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Luis BARRUETO is a journalist from Guatemala, currently working in trade policy at the Secretariat for Central American Economic Integration (SIECA). Studied business and finance journalism at Aarhus University in Denmark and City University London.
A new report, cited in The Guardian, argues drug trafficking was reponsible for up to 30% of annual deforestation in Central America between 2000 and 2014: drug traffickers cut swaths of rainforest to facilitate their legal operations and set up "farms" ideal to launder their profits. (These cartels are mainly dealing in cocaine, but heroin is adding extra strain).
Decades of weak governance, insecure land tenure, and dire living conditions have helped nurture a strong nexus between drugs and other illegal activities in the region, such as illegal logging and palm oil land grabs. And this drug-driven forest loss is concentrated in areas of high conservation importance, such as ecological reserves and national parks, the researchers say.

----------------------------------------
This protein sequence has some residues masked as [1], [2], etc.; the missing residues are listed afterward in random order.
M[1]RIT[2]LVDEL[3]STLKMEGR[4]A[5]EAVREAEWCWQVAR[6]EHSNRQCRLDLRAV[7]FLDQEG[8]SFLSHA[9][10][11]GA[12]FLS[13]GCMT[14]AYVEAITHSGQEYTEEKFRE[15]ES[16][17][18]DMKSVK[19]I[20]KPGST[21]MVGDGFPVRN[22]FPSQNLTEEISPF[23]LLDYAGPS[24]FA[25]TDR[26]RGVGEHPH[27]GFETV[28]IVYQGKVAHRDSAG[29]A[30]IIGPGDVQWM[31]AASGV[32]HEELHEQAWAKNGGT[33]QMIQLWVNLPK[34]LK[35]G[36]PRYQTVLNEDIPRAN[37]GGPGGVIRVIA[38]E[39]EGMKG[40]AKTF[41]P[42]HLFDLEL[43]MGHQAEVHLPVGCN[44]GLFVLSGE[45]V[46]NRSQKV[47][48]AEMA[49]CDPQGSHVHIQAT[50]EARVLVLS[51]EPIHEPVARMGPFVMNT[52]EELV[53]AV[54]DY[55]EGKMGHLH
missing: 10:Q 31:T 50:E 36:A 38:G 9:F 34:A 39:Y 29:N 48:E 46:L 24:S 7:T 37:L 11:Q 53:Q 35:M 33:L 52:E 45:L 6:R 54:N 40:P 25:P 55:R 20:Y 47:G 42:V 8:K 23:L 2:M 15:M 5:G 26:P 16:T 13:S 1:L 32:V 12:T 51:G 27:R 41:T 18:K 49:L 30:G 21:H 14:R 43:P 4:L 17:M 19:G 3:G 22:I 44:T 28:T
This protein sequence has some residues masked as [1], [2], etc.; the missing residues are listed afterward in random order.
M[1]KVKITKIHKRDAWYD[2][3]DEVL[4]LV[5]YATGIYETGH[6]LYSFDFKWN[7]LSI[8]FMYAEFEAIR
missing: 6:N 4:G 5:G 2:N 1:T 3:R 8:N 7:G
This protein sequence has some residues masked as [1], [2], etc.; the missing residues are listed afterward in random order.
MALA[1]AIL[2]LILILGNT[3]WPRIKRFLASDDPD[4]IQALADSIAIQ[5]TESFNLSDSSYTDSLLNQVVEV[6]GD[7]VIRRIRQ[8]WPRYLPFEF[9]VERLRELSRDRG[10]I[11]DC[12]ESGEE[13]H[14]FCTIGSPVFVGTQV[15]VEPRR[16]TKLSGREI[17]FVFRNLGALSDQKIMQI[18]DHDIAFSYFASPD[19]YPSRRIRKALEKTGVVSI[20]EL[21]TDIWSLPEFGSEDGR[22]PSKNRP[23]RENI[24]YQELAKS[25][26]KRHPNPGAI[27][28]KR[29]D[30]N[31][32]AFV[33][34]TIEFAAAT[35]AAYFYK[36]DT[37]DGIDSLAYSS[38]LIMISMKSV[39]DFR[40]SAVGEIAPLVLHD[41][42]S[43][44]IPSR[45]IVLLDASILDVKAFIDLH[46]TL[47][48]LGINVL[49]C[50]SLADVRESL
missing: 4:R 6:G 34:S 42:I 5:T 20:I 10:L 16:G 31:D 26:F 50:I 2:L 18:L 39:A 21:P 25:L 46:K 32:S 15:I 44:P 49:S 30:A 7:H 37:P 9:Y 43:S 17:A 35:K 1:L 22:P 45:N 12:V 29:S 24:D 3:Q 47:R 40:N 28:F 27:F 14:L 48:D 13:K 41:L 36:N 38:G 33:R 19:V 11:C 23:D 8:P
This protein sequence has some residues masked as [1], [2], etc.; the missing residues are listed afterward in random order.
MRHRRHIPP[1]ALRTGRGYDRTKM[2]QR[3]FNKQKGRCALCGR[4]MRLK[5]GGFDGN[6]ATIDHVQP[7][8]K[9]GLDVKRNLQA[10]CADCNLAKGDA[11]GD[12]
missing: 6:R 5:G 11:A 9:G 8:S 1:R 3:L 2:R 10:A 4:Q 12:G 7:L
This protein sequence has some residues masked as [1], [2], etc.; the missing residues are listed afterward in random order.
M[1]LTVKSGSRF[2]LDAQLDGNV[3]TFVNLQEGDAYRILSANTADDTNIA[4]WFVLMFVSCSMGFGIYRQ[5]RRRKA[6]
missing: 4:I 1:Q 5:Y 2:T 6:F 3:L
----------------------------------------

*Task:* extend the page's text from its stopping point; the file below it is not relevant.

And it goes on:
Believe me, countries in the region are likely too weak to control this growing problem. In Guatemala, for example, the National Council of Protected Areas (CONAP) lacks the resources to effectively protect the national parks, with a budget of about one-tenth of a percent of the national budget (Foreign Policy). And the issue is hardly on top of the political agenda.
Indeed, as evidence keeps mounting to show the impact of drug trafficking on ecology, researchers point to the difficulty of addressing the problem without a change in global drug policy. “This is an important reminder that drug policy is conservation policy. Rethinking the war on drugs could yield important ecological benefits," geographer Kendra McSweeney and her team wrote in 2014 (Science, paywall but free with registration). Hopefully, someone will answer their wake-up call.